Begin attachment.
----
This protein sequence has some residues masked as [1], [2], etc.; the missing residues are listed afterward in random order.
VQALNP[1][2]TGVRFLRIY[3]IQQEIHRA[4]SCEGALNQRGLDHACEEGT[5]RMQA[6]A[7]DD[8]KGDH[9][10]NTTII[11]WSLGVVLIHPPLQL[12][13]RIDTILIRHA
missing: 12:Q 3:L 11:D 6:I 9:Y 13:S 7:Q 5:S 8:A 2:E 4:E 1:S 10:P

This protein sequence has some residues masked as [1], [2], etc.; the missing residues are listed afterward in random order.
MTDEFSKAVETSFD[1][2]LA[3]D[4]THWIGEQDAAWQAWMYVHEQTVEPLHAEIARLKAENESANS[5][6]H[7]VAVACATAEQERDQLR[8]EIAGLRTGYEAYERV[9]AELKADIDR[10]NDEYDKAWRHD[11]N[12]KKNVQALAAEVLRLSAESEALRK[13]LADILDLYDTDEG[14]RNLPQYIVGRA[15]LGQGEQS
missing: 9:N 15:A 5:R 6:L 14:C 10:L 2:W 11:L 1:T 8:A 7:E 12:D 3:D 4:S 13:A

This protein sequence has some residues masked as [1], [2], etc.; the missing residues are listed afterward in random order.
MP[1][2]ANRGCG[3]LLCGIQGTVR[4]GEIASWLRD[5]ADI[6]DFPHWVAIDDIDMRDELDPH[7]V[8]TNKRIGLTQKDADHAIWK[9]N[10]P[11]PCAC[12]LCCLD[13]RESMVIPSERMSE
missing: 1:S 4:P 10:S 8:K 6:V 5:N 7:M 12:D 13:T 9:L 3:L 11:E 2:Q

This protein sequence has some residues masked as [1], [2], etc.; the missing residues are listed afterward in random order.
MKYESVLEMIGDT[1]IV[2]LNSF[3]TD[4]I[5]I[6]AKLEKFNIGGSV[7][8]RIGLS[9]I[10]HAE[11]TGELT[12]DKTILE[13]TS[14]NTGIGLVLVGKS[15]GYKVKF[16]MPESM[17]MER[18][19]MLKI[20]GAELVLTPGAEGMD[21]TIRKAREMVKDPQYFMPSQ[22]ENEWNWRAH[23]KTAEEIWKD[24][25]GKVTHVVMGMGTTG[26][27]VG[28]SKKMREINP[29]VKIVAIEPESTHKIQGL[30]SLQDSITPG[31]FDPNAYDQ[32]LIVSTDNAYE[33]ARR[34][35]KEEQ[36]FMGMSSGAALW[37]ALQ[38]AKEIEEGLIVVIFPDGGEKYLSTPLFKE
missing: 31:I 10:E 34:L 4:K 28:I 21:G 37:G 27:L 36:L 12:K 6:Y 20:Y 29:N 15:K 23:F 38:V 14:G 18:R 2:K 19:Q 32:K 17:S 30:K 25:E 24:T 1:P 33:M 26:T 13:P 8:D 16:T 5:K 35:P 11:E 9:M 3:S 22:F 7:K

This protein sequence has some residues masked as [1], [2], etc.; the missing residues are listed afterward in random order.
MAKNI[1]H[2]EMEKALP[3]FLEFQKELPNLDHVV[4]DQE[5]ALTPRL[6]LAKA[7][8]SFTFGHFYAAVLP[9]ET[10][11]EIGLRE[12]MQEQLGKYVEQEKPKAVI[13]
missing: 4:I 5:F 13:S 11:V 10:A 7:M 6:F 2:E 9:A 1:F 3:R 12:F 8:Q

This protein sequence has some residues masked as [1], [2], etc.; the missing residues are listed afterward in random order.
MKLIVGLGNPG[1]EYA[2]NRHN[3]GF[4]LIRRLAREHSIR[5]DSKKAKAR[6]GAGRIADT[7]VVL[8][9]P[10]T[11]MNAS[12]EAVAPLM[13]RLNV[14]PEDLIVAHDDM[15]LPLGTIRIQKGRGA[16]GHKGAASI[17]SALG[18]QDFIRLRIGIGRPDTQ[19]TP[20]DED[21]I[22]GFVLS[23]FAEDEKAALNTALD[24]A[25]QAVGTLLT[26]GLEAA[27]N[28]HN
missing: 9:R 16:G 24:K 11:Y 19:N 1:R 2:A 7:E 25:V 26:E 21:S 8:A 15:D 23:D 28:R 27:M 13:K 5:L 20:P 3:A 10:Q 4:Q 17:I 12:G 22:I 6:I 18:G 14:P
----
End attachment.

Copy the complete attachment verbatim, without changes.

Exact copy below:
This protein sequence has some residues masked as [1], [2], etc.; the missing residues are listed afterward in random order.
VQALNP[1][2]TGVRFLRIY[3]IQQEIHRA[4]SCEGALNQRGLDHACEEGT[5]RMQA[6]A[7]DD[8]KGDH[9][10]NTTII[11]WSLGVVLIHPPLQL[12][13]RIDTILIRHA
missing: 12:Q 3:L 11:D 6:I 9:Y 13:S 7:Q 5:S 8:A 2:E 4:E 1:S 10:P

This protein sequence has some residues masked as [1], [2], etc.; the missing residues are listed afterward in random order.
MTDEFSKAVETSFD[1][2]LA[3]D[4]THWIGEQDAAWQAWMYVHEQTVEPLHAEIARLKAENESANS[5][6]H[7]VAVACATAEQERDQLR[8]EIAGLRTGYEAYERV[9]AELKADIDR[10]NDEYDKAWRHD[11]N[12]KKNVQALAAEVLRLSAESEALRK[13]LADILDLYDTDEG[14]RNLPQYIVGRA[15]LGQGEQS
missing: 9:N 15:A 5:R 6:L 14:C 10:L 2:W 11:L 1:T 8:A 7:E 12:D 3:D 4:S 13:A

This protein sequence has some residues masked as [1], [2], etc.; the missing residues are listed afterward in random order.
MP[1][2]ANRGCG[3]LLCGIQGTVR[4]GEIASWLRD[5]ADI[6]DFPHWVAIDDIDMRDELDPH[7]V[8]TNKRIGLTQKDADHAIWK[9]N[10]P[11]PCAC[12]LCCLD[13]RESMVIPSERMSE
missing: 1:S 4:P 10:S 8:K 6:V 5:N 7:M 12:D 13:T 9:L 3:L 11:E 2:Q

This protein sequence has some residues masked as [1], [2], etc.; the missing residues are listed afterward in random order.
MKYESVLEMIGDT[1]IV[2]LNSF[3]TD[4]I[5]I[6]AKLEKFNIGGSV[7][8]RIGLS[9]I[10]HAE[11]TGELT[12]DKTILE[13]TS[14]NTGIGLVLVGKS[15]GYKVKF[16]MPESM[17]MER[18][19]MLKI[20]GAELVLTPGAEGMD[21]TIRKAREMVKDPQYFMPSQ[22]ENEWNWRAH[23]KTAEEIWKD[24][25]GKVTHVVMGMGTTG[26][27]VG[28]SKKMREINP[29]VKIVAIEPESTHKIQGL[30]SLQDSITPG[31]FDPNAYDQ[32]LIVSTDNAYE[33]ARR[34][35]KEEQ[36]FMGMSSGAALW[37]ALQ[38]AKEIEEGLIVVIFPDGGEKYLSTPLFKE
missing: 31:I 10:E 34:L 4:K 28:I 21:G 37:G 27:L 36:L 12:K 6:Y 20:Y 29:N 15:K 23:F 38:V 14:G 18:R 2:K 19:Q 32:K 17:S 30:K 25:E 24:T 1:P 33:M 26:T 13:P 8:D 16:T 5:K 35:P 11:E 9:M 3:S 22:F 7:K

This protein sequence has some residues masked as [1], [2], etc.; the missing residues are listed afterward in random order.
MAKNI[1]H[2]EMEKALP[3]FLEFQKELPNLDHVV[4]DQE[5]ALTPRL[6]LAKA[7][8]SFTFGHFYAAVLP[9]ET[10][11]EIGLRE[12]MQEQLGKYVEQEKPKAVI[13]
missing: 4:I 5:F 13:S 11:V 10:A 7:M 6:F 2:E 9:A 1:F 3:R 12:F 8:Q

This protein sequence has some residues masked as [1], [2], etc.; the missing residues are listed afterward in random order.
MKLIVGLGNPG[1]EYA[2]NRHN[3]GF[4]LIRRLAREHSIR[5]DSKKAKAR[6]GAGRIADT[7]VVL[8][9]P[10]T[11]MNAS[12]EAVAPLM[13]RLNV[14]PEDLIVAHDDM[15]LPLGTIRIQKGRGA[16]GHKGAASI[17]SALG[18]QDFIRLRIGIGRPDTQ[19]TP[20]DED[21]I[22]GFVLS[23]FAEDEKAALNTALD[24]A[25]QAVGTLLT[26]GLEAA[27]N[28]HN
missing: 9:R 16:G 24:K 11:Y 19:N 1:R 2:A 7:E 25:V 26:E 21:S 8:A 15:D 23:D 28:R 27:M 13:K 5:L 20:P 3:A 10:Q 4:Q 17:I 12:G 22:I 6:I 18:G 14:P